Heart of Darkness Questions

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In the beginning of the novel, Marlowr’s comparison of the barbarian darkness on the northern fringes of the Roman Empire and the Belgian Congo, the dark heart of Africa, are examples of foreshadowing. Towards the beginning, Marlow is imagining what it must have been like for a Roman conqueror to travel through the jungle and all of the obstacles and hardships that wouldve been put in his way. Harsh weather, disease, and death being only a few of what hed be forced to deal with.

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The idea of the Roman having a fascination of abomination , or an allure to evil, later shows itself in Kurtz after such a long amount of time in the Congo. An example of irony would be the consistent depiction of Africa as a dark and gloomy place, while in reality the Europeans are responsible for starting violence and the natives only start to contribute when they feel the need to fight back.

The three main characters – Marlow, Kurtz, and the Intended – represent distinct point of views on the nature of the world and the meaning of life. Kurtz had fallen victim to the power of the jungle, and while he was the most open minded and optimistic, he became the most dark and evil. He was able to follow through with his dream and work to create a civilized Africa, however, through time, his surroundings molded him into a barbarian himself. As his life is nearing its end, Kurtz becomes hopeless as he reflects back on his own experiences, shown when he exclaims, The horror! The horror!. Marlow acts as the middle ground. While he is somewhat affected by the darkness of the Congo, he tries to not let it get the best of him. While Marlow is excited to go on his adventure and to meet Kurtz, he keeps in mind the dangers that may come with it and how it may affect him negatively. The Intended represents purity and has the most positive outlook on life. She doesnt have the same experiences as Marlow and Kurtz, which keeps her positive and unaware of the danger and negativity in life. They are mutually exclusive in that even though Marlow is trying to avoid the darkness, he wants to get closer to Kurtz. And while the Intended is pure and light, she holds Kurtz, the most evil of the three, on a high pedestal.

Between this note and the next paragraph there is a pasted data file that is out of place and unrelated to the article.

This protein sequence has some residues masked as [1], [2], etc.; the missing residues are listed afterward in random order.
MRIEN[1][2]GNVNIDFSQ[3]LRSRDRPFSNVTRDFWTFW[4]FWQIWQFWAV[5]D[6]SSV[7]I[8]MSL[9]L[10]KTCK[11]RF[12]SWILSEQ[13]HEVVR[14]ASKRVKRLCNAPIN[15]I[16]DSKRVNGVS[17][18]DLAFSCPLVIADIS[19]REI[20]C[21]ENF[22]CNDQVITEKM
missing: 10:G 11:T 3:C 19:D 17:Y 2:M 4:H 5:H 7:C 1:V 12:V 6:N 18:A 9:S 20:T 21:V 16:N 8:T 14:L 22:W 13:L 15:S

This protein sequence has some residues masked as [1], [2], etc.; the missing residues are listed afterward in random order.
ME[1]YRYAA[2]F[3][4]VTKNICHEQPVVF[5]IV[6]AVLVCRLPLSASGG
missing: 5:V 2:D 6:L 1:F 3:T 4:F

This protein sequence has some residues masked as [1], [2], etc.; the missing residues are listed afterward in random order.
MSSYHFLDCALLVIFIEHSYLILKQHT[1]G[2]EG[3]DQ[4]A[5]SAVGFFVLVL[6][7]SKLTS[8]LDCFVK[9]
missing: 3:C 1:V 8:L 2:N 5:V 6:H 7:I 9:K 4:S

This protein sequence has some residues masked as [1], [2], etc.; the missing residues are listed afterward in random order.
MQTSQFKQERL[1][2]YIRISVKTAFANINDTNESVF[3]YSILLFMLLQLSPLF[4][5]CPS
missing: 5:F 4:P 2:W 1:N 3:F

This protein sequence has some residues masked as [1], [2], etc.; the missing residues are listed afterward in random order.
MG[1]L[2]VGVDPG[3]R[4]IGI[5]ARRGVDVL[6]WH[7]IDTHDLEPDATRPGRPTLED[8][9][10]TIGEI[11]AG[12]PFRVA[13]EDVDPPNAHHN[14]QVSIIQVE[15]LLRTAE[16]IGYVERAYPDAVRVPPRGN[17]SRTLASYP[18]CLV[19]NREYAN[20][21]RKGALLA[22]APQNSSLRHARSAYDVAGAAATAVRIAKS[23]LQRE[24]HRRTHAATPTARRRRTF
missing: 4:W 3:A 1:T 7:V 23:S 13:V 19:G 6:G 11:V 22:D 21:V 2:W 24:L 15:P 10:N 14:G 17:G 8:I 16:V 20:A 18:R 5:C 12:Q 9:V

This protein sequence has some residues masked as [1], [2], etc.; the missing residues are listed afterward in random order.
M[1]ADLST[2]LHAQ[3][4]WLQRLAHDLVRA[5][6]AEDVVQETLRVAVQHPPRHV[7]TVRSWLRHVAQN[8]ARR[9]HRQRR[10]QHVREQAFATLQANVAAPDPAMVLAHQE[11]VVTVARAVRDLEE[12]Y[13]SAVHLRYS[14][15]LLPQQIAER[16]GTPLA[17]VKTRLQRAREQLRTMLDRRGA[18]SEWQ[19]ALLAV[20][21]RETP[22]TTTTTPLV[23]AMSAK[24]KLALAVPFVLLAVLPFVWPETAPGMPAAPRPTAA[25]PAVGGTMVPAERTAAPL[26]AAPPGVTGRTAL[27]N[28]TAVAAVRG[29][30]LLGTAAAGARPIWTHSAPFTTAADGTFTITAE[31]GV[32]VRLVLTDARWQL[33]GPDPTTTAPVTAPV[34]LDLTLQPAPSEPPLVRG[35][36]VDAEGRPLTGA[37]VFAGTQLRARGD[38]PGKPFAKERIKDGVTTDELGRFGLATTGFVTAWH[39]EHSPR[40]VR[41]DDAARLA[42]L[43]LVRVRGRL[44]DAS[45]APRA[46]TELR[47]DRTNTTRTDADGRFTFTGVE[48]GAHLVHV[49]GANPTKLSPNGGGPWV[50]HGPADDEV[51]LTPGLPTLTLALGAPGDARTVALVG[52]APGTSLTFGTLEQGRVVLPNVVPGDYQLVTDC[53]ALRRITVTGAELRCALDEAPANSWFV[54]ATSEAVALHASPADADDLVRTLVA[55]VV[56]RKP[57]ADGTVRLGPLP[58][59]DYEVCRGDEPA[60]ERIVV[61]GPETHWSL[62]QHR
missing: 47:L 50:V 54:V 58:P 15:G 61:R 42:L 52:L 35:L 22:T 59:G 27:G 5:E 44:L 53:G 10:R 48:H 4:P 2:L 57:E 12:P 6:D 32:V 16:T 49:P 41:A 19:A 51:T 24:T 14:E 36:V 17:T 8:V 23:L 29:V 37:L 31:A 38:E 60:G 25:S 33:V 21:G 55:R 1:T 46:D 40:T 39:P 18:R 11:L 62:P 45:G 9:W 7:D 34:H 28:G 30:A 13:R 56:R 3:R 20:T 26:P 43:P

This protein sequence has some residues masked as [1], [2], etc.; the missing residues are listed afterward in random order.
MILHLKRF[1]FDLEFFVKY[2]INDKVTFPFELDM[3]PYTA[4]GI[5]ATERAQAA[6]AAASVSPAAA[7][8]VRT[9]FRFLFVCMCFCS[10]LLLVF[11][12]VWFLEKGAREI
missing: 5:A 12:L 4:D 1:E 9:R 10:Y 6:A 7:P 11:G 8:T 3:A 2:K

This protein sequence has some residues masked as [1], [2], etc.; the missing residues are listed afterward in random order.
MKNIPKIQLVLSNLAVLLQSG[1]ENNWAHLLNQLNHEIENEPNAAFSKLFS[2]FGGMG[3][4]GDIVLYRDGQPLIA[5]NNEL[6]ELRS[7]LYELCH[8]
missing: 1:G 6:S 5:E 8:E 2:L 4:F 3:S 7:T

The jungle changes both Marlow and Kurtz internally, as suggested by the doctor during Marlowr’s examination. While Marlow was very eager to travel to the Congo, the journey makes him aware of the heart of darkness in humanity. His travels show him that everyone has an innate sense to do wrong, some will ignore this while others will act on it and do evil. When he returns home her’s unbothered by what others would consider problems as he has seen true evil in action. Her’s angered by those who find daily life difficult and relates everything back to his experience in the Congo. Marlowr’s opinion of Kurtz in the beginning was based off of others opinions and he became interested in Kurtz without meeting him. Before his time in the Congo, Kurtz was a generous mind and noble heart, according to his fiance. After being in the Congo, Kurtz acquired an enormous amount of greed for ivory, doing whatever he could to gain more profit off of it. When the natives realized they were being taken advantage of, they saw Kurtz as their enemy. Internally, Kurtz changed so much so that those who he had an alliance with began to despise him and the very thing he wanted to destroy, barbarism, was what he became himself.